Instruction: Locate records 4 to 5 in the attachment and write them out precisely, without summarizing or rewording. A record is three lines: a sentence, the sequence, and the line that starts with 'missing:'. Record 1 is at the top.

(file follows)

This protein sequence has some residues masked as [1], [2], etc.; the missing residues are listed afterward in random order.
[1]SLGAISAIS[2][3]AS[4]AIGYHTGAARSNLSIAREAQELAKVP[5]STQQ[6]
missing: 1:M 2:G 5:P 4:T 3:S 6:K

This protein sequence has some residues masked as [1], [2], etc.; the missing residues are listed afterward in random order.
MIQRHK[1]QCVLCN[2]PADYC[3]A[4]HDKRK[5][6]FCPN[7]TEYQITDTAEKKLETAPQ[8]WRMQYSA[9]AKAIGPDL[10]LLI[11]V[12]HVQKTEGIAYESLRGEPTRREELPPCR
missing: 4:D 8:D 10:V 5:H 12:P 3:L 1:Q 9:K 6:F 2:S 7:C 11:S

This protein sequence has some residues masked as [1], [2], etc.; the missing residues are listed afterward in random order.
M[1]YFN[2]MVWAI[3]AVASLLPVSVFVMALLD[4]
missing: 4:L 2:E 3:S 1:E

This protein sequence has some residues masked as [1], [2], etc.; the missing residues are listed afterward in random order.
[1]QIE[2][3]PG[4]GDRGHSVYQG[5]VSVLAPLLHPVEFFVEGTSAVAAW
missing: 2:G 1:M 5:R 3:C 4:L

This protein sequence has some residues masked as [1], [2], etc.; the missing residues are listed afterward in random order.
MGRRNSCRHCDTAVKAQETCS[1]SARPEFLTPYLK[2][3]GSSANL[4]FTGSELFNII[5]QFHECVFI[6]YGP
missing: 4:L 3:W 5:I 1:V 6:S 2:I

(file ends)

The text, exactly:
This protein sequence has some residues masked as [1], [2], etc.; the missing residues are listed afterward in random order.
[1]QIE[2][3]PG[4]GDRGHSVYQG[5]VSVLAPLLHPVEFFVEGTSAVAAW
missing: 2:G 1:M 5:R 3:C 4:L

This protein sequence has some residues masked as [1], [2], etc.; the missing residues are listed afterward in random order.
MGRRNSCRHCDTAVKAQETCS[1]SARPEFLTPYLK[2][3]GSSANL[4]FTGSELFNII[5]QFHECVFI[6]YGP
missing: 4:L 3:W 5:I 1:V 6:S 2:I